Sometime before the State of the City address last week, Merced Mayor Mike Murphy must have been thinking about his own legacy of leadership in the annals of local government and the community at large.
It was, of course, his last speech for the annual event he molded to fit his leadership style.
Murphy is less than a year away from the end of his second and final term as mayor. Previously, he served as a City Council member for an extended 5-year term.
More than once during that time, he shared with this reporter a personal story about being raised in a hard-working family of modest means, and becoming a first-generation college graduate. Later, he would say being mayor of Merced was the honor of a lifetime.
And indeed, Murphy repeated that sentiment at the start of his speech, adding: “Very few people in this world get the opportunity to be the mayor of their hometown.”
So there he was, standing alone on stage, under the spotlight of the historic Merced Theatre.
The representatives of both business chambers — the Hispanic and Greater Merced — had spoken. Two of Murphy’s own children, Walker and Abigale, had sang “Rainbow Connection” in an opening number. An upbeat video montage of people enjoying life in Merced had been shown on the big screen. And the winners of a citywide contest, the “Q-T’s,” had wowed the crowd with their rendition of the National Anthem.
The place was packed too, and that’s hard to do on a Friday morning in a venue that can hold 1,200 people. But the mayor did point out: Government teachers had students bussed in from local high schools, and they all filled the seats in the upper level.
So much fanfare, and all the while, many residents in the audience, and the “who’s who” of Merced, knew there wasn’t even a State of the City before Murphy came to the scene — at least not in the form of a high-profile event on Main Street complete with a partial street closure, and police and fire department vehicles on display.
Mayor Murphy started and ended his State of the City address in an attempt to put the focus on his fellow Mercedians, urging them to act on their dreams, to become civically engaged, and to do what they can “to strengthen the fabric of our community.” He brought up the city’s pioneers who built the railroads, the highways, the lake and canals, and all of downtown, and he said together we can accomplish things that future generations will look back on with gratitude.
Yet there was the juicy stuff in between — the “downloads,” if you will, of what’s happening and what’s to come in 2020.
News that Fresno-based Tioga-Sequioa Brewing Company is going to set up a taproom on the bottom floor of the new Tioga apartment complex downtown was met with the sounds of oohs and aahs.
Murphy said the city had received a building permit application from Ulta Beauty, a national beauty chain, to set up shop inside the old Sears building at the Merced Mall. The company is expected to join Burlington Coat Factory and Five Below at the site.
The mayor once again praised the addition of Bitwise — a growing tech-training firm that’s going to be housed at M and Main Streets. That’s across the street from the $15 million El Capitan Hotel renovation project that will feature 114 rooms in a fashionable boutique setting. Down the block the Mainzer Theater, also being restored, will feature a sit-down restaurant, a dinner-stage theater, movies and four bowling lanes. And, of course, the historic Tioga next door is transforming into a stunning 73,670-square-foot modern apartment building.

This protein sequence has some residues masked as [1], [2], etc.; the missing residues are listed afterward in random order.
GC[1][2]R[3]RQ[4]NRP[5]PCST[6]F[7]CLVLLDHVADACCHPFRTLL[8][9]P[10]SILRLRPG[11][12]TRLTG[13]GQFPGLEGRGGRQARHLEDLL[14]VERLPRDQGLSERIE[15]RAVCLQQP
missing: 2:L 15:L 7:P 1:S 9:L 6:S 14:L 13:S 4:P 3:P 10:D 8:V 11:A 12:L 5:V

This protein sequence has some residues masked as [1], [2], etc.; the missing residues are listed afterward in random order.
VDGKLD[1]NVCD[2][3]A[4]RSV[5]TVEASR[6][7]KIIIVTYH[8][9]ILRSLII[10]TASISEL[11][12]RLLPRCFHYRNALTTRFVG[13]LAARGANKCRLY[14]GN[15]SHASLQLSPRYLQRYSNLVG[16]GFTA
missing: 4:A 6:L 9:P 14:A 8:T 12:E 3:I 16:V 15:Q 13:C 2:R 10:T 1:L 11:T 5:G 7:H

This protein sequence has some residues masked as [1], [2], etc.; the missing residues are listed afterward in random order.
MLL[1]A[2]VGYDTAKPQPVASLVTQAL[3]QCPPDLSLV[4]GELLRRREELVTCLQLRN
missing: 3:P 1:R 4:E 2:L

On the east side of town, Dutch Bros. Coffee and a Rally’s fast food restaurant are coming to Childs Avenue near Golden Valley High School.
Mayor Murphy also highlighted the “Merced Gateway Center” near the Campus Parkway Project. He said infrastructure is being put in for the 77-acre “travel oasis, lifestyle and town center” with a “entertainment and multi-family component.”
Across the way, he said, the Campus Parkway Plaza has plans for a five-story Hilton-branded hotel and conference center, two sit-down restaurants, two fast-food pads and a gas station.
Pointing to the north, Murphy praised a planned new development to create medical offices, a hotel, apartments, retail stores and restaurants on 21 acres located at the corner of Yosemite Avenue and G Street.
Last year, Murphy called the issue of homelessness the city’s top concern, and this year he continued by saying the city is ready to welcome a new low-barrier shelter to get more people off the street. He mentioned the soon-to-be implemented Homeless Court that will help homeless residents with minor offenses to re-enter society and gain employment.
According to Murphy, one of the city’s biggest needs is more housing, and he admitted the vacancy rate is down to 1 percent.
“We need housing in all sizes and all price ranges,” he said. “This year we issued permits for nearly 700 homes. In addition, there are permits for over 550 apartment units that are in the works.”
The mayor said the city is making investments in its youth. He said 7,609 kids were involved in the different programs offered through the Parks and Recreation Department.
He announced they will be opening a new youth recreation facility at the old fire station at 27th and K streets near John Muir Elementary.
Also, the city purchased a new “Block Party To-Go” trailer that will be offered to residents along with encouragement to create gatherings to get to know neighbors, create unity, and brainstorm neighborhood improvements.
The Merced Open Air Theater is undergoing renovations, and the venue is expected to hold a lot more concert and entertainment shows this summer.
In a carefully worded statement included in his speech, Mayor Murphy said the city put three “important” measures on the March 3 election ballot.